Written by Alison Milligan, Account Executive on the PRSA Portland Metro team.

Client relationships are one of the most important relationships you will foster in your professional life. Clients are sometimes confusing or intimidating, but most often they are exciting! In order to facilitate the most effective results for your client, form a great relationship with them. Here are four ways to form a great relationship with your client:


  1. Remain transparent: When doing work for a client, it is important to remain transparent with them. Always be honest about your workload and never tell a client that you can do a project that you are unable to complete. Be truthful about your capabilities and capitalize on your strengths. By remaining transparent and being honest with your client, you will build their trust, and the client will appreciate your honesty.


  1. Don’t be afraid to ask questions: It is much more productive and professional to ask questions if you are confused about a client’s request. Always clarify expectations on projects you are unsure of. It is always better to make sure you are progressing in the correct direction rather than finishing a project incorrectly. As young professionals, we often feel that asking questions is embarrassing or shows lack of experience. However, it is the opposite. Clients want you to do the work correctly and produce great content, so if that comes with a few questions then so be it. Clients will appreciate a few questions in return for great content.


  1. Show initiative: Sometimes you will have clients who are unsure of what they want. If your client hasn’t given you enough direction, don’t be afraid to come up with your own ideas! This situation is a great opportunity to show initiative, get creative and pitch new ideas. If you go to a meeting with a finished product or a complete idea, it will prove to the client that you’re self-driven and you have the ability to think outside of the box.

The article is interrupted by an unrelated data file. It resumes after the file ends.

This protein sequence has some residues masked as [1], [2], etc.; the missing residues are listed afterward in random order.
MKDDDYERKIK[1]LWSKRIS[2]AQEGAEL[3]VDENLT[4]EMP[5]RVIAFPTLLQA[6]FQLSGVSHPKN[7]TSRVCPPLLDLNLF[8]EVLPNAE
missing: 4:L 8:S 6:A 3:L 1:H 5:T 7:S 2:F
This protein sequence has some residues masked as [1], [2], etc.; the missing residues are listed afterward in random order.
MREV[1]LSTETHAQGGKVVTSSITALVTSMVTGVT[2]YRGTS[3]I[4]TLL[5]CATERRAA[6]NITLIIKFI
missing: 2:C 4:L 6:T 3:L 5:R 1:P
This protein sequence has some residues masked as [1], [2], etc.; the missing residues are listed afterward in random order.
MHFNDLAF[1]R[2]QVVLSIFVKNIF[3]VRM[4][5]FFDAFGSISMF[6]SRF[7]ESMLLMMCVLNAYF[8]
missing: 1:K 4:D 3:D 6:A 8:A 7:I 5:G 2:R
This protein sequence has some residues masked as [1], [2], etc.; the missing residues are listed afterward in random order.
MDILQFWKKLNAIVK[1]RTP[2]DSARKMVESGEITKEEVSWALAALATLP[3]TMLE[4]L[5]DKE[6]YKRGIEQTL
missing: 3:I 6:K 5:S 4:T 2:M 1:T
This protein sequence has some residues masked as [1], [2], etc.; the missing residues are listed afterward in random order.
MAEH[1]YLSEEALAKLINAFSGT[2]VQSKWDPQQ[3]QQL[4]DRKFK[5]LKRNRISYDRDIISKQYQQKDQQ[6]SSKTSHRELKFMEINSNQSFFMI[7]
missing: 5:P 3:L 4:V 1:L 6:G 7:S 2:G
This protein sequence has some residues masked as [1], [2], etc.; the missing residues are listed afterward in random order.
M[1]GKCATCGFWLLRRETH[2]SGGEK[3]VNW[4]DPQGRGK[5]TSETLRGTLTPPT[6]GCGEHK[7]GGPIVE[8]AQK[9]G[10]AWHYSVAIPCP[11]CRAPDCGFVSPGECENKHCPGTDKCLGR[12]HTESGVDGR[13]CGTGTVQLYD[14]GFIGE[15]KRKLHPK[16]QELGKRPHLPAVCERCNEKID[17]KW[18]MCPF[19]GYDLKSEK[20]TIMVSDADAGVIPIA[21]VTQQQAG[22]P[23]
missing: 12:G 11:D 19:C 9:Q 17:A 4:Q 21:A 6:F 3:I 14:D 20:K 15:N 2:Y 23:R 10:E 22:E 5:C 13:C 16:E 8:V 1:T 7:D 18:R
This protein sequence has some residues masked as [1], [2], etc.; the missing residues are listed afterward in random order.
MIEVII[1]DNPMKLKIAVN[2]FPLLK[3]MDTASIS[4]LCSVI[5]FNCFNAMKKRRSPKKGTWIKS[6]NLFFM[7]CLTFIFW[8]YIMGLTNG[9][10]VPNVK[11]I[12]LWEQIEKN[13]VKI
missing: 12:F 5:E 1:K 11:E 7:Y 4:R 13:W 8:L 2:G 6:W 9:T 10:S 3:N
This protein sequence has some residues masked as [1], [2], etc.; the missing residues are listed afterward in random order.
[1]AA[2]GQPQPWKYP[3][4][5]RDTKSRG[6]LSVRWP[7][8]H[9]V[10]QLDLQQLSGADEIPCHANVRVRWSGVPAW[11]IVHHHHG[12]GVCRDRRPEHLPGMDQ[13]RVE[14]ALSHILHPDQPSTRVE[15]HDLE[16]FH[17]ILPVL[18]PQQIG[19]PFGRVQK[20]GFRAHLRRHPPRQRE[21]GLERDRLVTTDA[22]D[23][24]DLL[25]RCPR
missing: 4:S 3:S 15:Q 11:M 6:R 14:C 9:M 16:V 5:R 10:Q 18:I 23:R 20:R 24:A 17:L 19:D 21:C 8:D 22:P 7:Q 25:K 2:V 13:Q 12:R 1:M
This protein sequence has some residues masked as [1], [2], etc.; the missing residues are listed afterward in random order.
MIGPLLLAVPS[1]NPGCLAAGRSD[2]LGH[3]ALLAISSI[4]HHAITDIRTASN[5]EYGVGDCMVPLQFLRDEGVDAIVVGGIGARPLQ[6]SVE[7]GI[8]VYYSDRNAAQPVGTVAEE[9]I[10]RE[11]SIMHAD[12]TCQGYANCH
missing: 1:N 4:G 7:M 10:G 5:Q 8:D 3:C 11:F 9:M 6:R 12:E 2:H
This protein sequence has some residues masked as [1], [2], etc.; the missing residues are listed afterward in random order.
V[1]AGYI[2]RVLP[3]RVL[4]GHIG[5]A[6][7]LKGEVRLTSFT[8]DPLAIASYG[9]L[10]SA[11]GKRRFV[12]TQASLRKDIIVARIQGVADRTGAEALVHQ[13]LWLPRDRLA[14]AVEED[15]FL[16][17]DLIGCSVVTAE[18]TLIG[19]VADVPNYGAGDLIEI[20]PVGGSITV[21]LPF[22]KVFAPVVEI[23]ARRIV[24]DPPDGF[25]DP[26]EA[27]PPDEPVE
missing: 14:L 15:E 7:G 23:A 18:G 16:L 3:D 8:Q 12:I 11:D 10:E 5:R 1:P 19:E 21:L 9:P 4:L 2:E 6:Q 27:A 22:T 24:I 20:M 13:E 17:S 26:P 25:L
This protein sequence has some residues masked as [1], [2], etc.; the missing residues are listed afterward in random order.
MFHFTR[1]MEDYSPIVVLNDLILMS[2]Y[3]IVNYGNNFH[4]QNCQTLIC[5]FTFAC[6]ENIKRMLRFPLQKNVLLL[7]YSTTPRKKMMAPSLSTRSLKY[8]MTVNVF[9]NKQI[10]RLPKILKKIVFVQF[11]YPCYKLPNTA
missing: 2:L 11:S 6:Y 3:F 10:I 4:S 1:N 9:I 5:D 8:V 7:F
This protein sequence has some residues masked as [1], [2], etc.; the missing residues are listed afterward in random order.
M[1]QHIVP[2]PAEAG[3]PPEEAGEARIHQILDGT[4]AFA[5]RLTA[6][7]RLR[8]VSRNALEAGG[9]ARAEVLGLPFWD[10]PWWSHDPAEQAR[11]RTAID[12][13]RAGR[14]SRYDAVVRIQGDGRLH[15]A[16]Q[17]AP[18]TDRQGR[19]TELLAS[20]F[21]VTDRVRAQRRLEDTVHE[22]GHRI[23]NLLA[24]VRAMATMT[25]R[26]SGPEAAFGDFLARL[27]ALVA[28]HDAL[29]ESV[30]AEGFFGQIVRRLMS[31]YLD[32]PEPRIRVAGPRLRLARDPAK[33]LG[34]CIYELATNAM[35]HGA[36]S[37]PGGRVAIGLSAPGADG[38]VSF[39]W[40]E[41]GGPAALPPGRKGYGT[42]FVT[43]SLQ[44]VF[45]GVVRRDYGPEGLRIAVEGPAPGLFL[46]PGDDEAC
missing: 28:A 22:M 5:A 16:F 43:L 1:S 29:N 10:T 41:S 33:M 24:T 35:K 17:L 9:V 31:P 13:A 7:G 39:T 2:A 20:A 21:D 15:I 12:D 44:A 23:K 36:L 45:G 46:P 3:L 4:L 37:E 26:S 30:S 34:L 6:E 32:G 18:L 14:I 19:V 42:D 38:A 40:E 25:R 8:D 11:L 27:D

1. Cater to your client: Understand your client’s industry and needs. Each industry is different and can sometimes require different PR skill sets. Always do research on your client. Not only learn about the industry, but also the client’s voice, writing style and social media habits. By doing your research, you can ease the learning curve that comes with each new client and avoid confusion in the future.


Alison Milligan is a senior public relations and multimedia student at the University of Oregon. She serves as an account supervisor for the PRSA Portland Metro Chapter team with Allen Hall Public Relations. After graduation, she hopes to pursue a career in technology, consumer or corporate communications.

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